How Free Snacks Can Contribute to Health in the Workplace
December 01, 2018
Enjoying nutritious snacks in the office
Hunger isn't something that most employers think about when improving health in the workplace, but research reveals that it shouldn't be ignored. The most forward-thinking corporations are embracing the opportunity to provide complimentary snacks at work with positive results. Before you consider how food can be part of employee perk plans, consider these facts about food science and employee wellness.
The Science Behind Snacks
Snacks certainly have an important role as part of a holistic and comprehensive corporate wellness program. While vending machines and coffee machines have been a staple of the break room for decades, complimentary snacks with a focus on health in the workplace have recently gained wider acceptance. UT Southwestern Medical Center credits snacks with controlling hunger and regulating blood glucose while reducing the need to overeat later in the day. Carefully spaced out snacks can provide up to 25 percent of daily calories in categories that are essential for meeting nutrient requirements, such as fiber, iron, calcium and vitamin C.
While the nutritional benefits speak for themselves, smart employers will also recognize the power of happiness in a productivity workforce. A recent study concluded that workers given approximately $2 free snacks and drinks were reportedly happier and responded with a productivity "boost" of almost 20 percent during the period following the 10-minute snack time.
These Snacks Are Best
Smart snacking is one of the easiest ways to satisfy employees at work, but it does have its pitfalls. If not done mindfully, there is the potential for weight gain or dietary dangers. Snacks aren't "free" calories and need to be part of a daily eating plan. If workers are already getting a full day's fuel from meals, snacks will pile on additional calories that need to be burned.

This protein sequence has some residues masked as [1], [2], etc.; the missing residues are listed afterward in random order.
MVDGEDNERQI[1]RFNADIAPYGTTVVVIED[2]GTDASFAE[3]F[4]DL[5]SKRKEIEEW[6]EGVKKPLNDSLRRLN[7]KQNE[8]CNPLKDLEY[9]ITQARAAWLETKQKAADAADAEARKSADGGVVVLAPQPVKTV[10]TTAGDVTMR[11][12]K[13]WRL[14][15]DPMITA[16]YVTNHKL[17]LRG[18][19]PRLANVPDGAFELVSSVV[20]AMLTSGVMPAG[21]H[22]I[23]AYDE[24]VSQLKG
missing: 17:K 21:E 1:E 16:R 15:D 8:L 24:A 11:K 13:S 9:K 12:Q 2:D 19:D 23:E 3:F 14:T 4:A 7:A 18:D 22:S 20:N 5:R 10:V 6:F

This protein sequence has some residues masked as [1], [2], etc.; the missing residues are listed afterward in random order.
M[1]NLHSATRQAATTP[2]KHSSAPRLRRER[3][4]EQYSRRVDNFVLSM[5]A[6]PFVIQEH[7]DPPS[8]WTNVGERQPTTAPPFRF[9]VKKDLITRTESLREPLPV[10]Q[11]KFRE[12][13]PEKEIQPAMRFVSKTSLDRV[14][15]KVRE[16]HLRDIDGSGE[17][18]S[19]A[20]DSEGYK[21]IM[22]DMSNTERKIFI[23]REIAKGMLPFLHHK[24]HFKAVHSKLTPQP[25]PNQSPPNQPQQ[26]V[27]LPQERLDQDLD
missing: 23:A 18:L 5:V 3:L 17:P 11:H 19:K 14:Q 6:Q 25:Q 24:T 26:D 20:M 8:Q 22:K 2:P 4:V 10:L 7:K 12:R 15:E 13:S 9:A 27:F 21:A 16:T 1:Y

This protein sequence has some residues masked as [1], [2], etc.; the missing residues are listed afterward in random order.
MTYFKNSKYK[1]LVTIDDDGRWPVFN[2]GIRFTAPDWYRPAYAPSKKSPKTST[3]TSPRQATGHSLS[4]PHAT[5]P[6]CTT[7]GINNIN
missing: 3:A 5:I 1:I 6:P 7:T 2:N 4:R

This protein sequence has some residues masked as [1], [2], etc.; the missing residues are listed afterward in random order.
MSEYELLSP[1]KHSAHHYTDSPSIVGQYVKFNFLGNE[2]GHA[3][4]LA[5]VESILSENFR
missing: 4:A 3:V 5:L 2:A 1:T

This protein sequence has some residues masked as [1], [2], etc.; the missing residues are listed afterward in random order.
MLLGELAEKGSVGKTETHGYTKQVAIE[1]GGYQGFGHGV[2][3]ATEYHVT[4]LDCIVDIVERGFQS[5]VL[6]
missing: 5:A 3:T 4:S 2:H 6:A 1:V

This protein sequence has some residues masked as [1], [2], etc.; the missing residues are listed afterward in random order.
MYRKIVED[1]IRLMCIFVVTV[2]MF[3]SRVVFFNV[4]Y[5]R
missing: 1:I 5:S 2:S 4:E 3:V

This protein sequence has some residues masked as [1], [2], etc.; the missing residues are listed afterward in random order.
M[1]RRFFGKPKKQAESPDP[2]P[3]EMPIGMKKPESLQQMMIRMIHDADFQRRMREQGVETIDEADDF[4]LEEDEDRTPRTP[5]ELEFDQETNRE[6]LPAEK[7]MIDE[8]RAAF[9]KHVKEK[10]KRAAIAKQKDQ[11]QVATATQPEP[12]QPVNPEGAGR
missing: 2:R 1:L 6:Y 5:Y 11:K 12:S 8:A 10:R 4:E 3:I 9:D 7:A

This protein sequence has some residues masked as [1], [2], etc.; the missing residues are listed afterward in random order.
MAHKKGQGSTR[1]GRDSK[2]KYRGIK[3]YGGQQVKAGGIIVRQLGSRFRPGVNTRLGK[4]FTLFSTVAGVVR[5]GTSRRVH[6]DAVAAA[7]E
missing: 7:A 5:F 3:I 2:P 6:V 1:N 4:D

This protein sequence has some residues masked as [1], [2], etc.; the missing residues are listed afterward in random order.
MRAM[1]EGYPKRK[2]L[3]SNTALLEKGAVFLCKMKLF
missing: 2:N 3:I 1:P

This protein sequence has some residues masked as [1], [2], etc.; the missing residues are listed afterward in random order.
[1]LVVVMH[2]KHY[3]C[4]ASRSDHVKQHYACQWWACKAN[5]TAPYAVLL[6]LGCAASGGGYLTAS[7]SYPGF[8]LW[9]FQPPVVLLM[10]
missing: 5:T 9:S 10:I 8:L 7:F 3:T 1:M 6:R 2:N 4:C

Here is what nutrition experts recommend in their health and wellness tips for employees:
- Consume no more than two to three snacks per day.
- Snacks should be planned to make up a total caloric goal. Have employees journal them in a food diary if needed.
- 100 calories per snack are best if trying to lose weight. 200 calories are suitable for those maintaining weight.
- Avoid supplying your employees with processed snacks, such as chips, candy, soda or mixes. Energy or nutrition bars can be tricky, as they can be loaded with sugar and additives.
- Look for foods with 3 grams of protein or fiber at a minimum.
Power Foods for Office Break Rooms
Finally, providing workers with the healthiest options is desirable, but sometimes snacks are all about gratification. Healthy snack maker KIND provides good food to their workers — and their families — by sending home monthly boxes of product to employee households. Even if you don't own a snack factory, the following food options are popular choices for satisfying a sweet tooth or craving for salt, crunch or texture, and still fit the bill for a common-sense snack:
- Naturally-seasoned nuts (with care given to those workers with nut allergies).
- Shelf-stable "hard" fruits, such as apples, pears, oranges and bananas.
- Dark chocolate, with or without dried fruits, sea salt or other healthy ingredients.
- Healthier convenience foods, such as bars, granola or pita chips.
Whether you are looking to implement proven health and wellness tips for employees, or simply recognize that food can create positive feelings for your teams, there is an increase in support for the "snacks at work" movement by companies. Lucid Software, for example, provides a fully-stocked kitchen with healthy staples such as bananas, avocados, hummus and over 90 other options. The future of snacks in the workplace is here. How will you contribute?
We accept articles, stories, and reviews that feature our products. The topics can also include tips on posture, spine health, and how to create a healthy work-from-home setup. If you are interested to collaborate with us, send an email to email@example.com.